So… are we having fun yet?
In the wake of a lackluster 104-101 victory in Oakland over the fast-fading Warriors, the Los Angeles Lakers find themselves in familiar haunts. Against a backdrop that featured some vintage late-game heroics from Kobe Bryant (admittedly, said heroics would likely not have been necessary if he’d made more than a third of his shots before that point), an outstanding performance off of the bench by Matt Barnes (18 points, on 7-10FG and 3-5 3-pt, 10 rebounds, 3 assists and 2 blocks in 30 minutes) and a showdown with the class of the conference looming in less than 48 hours, for the second game on the trot, the post-game chatter centered around a Laker star’s involuntary relegation to the bench.
On Sunday night it was Kobe on the pine during the stretch run. This time Andrew Bynum was the target of Mike Brown’s hook. Two minutes into the second half, having connected on just four of 10 field goal attempts and made minimal impact on the boards, and appearing generally disinterested at the defensive end, Bynum, trailing the play as the Lakers were setting up in the half court, received the ball at the top of the arc, about 25 feet from the cup. With 16 seconds remaining on the shot clock and the Lakers holding a slender 56-50 advantage, Bynum, whose 6+-year resume had on it a grand total of seven 3-point attempts (and prior to Sunday night, no makes), assessed the situation and concluded that letting fly from distance was the option best aligned with the team’s interests.
31 seconds after the ill-conceived heave, ‘Drew found himself with a courtside seat for the remainder of the third quarter and all but the first 170 seconds of the final stanza. The game played out, the shot, the hook and Bynum’s subsequent refusal to join the team huddle during timeouts ("I just sat where he (Brown) put me."), sending Twitter aflutter with reaction running the gamut, from “Did Bynum really get benched just for taking a 3? What’s the big deal?” to “Andrew Bynum is a disgrace to the organization.” The truth, as it annoyingly tends to do, resides somewhere in the middle.
Andrew Bynum is NOT a disgrace to the Purple and Gold. He is, by all accounts, an intelligent, charming and well mannered young guy. Despite having the trappings of wealth, celebrity in the city of Los Angeles at his feet since graduating high school, he’s not run afoul of the law (poor choice in parking spaces notwithstanding) and has honed his craft to the point where there are not five people walking the planet better equipped to do his job.
Andrew Bynum is, however, a petulant child. This was a tantrum. You could see the clouds gathering. From his untimely ejection in last week’s loss in Houston, to his lackadaisical effort the following night in Dallas, to his “I gotta get my numbers” proclamation immediately after, Bynum is acting out. Perhaps feeling (justifiably or not) about an aging Kobe the way that Kobe felt about Shaq a decade ago, or maybe jealous of the outpouring of love from Laker Nation toward backcourt savior Ramon Sessions, Bynum is not receiving the attention he clearly feels he is owed.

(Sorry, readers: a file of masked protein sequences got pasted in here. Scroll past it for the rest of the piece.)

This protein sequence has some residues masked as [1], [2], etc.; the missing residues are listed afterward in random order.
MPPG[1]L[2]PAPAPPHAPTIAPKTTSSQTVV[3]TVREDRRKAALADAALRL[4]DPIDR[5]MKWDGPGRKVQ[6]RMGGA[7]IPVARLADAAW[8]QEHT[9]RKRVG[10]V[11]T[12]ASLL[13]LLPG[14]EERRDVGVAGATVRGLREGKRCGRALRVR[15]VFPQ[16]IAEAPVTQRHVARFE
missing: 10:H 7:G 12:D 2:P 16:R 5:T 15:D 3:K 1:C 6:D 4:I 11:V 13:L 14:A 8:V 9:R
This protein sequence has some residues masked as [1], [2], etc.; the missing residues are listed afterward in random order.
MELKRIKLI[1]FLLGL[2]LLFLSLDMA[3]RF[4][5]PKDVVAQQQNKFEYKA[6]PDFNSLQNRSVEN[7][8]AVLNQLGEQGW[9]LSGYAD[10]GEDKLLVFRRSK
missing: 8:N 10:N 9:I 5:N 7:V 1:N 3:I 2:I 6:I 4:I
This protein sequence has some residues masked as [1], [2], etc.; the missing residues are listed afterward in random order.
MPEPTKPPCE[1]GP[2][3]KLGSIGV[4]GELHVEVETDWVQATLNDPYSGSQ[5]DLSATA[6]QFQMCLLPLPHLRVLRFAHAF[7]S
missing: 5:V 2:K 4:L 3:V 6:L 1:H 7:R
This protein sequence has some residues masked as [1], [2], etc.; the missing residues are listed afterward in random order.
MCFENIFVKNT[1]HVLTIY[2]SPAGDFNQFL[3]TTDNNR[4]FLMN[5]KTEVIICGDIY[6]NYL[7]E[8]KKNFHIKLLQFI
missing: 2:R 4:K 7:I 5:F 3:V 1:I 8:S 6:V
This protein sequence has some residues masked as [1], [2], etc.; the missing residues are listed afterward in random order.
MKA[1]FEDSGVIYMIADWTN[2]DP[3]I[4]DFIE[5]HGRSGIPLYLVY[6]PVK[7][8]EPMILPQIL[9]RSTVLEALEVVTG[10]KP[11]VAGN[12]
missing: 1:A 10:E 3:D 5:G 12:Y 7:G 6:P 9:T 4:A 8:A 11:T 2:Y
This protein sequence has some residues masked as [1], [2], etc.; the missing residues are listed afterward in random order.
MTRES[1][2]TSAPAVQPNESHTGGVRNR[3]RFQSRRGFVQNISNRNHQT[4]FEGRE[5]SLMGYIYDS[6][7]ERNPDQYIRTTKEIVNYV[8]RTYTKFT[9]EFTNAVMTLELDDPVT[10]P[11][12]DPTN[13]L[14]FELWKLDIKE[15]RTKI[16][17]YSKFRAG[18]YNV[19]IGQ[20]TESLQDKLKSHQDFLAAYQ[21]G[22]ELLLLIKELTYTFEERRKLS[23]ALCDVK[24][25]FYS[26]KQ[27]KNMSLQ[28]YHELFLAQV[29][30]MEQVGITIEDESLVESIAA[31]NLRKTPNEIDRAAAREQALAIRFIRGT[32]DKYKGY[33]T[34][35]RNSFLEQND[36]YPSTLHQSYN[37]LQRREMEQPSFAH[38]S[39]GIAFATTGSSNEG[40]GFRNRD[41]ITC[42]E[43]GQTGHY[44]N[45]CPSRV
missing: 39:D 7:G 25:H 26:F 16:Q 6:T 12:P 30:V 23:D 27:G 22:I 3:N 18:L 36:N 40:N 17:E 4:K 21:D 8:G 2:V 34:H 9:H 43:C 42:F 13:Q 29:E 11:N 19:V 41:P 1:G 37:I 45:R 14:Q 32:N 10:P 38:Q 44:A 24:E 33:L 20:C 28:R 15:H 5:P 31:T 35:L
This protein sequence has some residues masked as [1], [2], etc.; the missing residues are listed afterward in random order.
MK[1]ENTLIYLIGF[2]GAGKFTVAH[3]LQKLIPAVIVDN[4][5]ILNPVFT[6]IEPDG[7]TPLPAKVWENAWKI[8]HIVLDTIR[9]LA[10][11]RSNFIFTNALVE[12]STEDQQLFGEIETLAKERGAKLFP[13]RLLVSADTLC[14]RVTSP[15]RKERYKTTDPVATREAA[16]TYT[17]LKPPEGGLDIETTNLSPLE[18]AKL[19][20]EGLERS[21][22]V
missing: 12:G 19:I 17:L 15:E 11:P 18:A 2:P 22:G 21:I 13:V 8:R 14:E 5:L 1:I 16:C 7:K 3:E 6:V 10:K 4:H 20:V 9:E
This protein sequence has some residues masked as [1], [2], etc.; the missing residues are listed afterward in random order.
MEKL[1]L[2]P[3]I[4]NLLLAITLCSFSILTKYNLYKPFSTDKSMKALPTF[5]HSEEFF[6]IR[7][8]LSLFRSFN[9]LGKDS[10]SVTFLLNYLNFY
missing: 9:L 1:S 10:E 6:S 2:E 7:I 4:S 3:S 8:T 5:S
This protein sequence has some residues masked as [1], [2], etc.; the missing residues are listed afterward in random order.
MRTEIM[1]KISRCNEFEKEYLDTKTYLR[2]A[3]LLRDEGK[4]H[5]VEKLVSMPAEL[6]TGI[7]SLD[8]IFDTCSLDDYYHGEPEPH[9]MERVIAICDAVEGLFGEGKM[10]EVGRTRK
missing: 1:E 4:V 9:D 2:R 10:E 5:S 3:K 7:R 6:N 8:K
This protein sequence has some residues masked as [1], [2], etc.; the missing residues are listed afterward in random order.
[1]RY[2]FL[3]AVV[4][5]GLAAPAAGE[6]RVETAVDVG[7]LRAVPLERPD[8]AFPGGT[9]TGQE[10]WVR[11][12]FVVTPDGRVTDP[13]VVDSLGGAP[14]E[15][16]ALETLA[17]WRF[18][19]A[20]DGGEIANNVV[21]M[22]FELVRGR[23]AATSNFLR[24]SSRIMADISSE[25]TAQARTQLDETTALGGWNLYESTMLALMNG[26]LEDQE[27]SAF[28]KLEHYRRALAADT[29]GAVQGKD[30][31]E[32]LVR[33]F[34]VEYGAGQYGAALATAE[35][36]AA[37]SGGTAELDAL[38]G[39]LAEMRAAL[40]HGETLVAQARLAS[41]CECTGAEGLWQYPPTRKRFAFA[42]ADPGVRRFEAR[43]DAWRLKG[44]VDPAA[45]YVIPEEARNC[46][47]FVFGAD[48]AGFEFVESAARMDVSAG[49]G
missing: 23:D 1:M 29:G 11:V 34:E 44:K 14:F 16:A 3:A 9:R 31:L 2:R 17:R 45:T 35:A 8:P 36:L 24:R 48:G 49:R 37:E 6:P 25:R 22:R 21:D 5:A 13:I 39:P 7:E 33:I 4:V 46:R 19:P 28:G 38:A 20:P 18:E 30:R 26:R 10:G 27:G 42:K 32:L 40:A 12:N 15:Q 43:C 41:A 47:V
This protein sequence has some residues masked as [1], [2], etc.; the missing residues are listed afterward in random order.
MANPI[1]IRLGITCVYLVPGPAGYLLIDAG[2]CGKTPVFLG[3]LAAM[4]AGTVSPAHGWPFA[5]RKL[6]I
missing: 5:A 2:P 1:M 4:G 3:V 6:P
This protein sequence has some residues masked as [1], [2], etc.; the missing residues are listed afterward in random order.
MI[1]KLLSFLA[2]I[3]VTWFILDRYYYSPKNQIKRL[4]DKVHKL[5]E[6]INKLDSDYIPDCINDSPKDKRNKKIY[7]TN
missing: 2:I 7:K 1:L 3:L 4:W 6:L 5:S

With that said, it’s important that we take a step back and not make too much of the events of Tuesday night. This is not some apocalyptic breaking point, but a manifestation of an unseemly aspect of Bynum’s personality. He is not a locker room cancer on a mission to tear this team apart at its seams, but an entitled adolescent in need of affirmation that he’s not forgotten and still loved. This is not a straw that’s broken a camel’s back. Our camel is just a bit of a brat.
Cue the ukulele.
Allow me to wander off on a tangent for a moment. On more than one occasion, I have likened new Lakers President Jim Buss to fellow (albeit fictional) genetic lottery winner, Gob Bluth, While casting ‘Drew Bynum here as pampered man-boy Buster, striking similarities between the current crew in Lakerland and the Bluth clan began to emerge. For instance, Jerry Buss is a perfect out-of-the-picture patriarch (George Sr.), with Jeannie – the daughter that is loved, but overlooked in matters of great significance –as Lindsay. Kobe is clearly Lucille Bluth, the under-the-radar (less in Kobe’s case) puppetmaster, while Pau Gasol – talented hard-working, always willing to sacrifice, but flawed in his own right and frequently disregarded – makes for quite the Michael. We can round out the gang with Mike Tobias Brown Fünke – the less-than-alpha outsider that probably regrets signing up for this shitshow, but with nowhere else to go – and Ramon Sessions – still innocent and somewhat above the fray – as the teenage George Michael.
Am I crazy, or does that kinda work?
Now if Ron Howard would just agree to do play-by-play….Yo quiero leche! Whuh?? Where are we?
Last summer I wrote about the “new Laker fandom.” It is now upon us, and it is not well-versed in the art of subtlety.
Neither the behavior exhibited by Andrew Bynum nor the turmoil that persistently surrounds this team is unprecedented in the history of sport. This is just a pain-in-the-ass idiosyncrasy in Bynum’s personality, not unlike the ones Shaq possessed, or those regularly paraded about by Kobe Bean. However, conspicuously missing (thus far) from this new chapter in Laker history is the organizational stalwart – the Chick Hearn, Jerry West, Pat Riley, Phil Jackson, Magic Johnson or Jerry Buss – with both the credibility and the gravitas to remind young ‘Drew that this act only flies in Lakerland when you’re stackin’ ‘chips, and even then, look at banner, buddy – no man is bigger than the franchise.
This is oddly sorta fun though, right? This is what this team is now. They fuck up until they have to get it together, and we have no idea where it's going.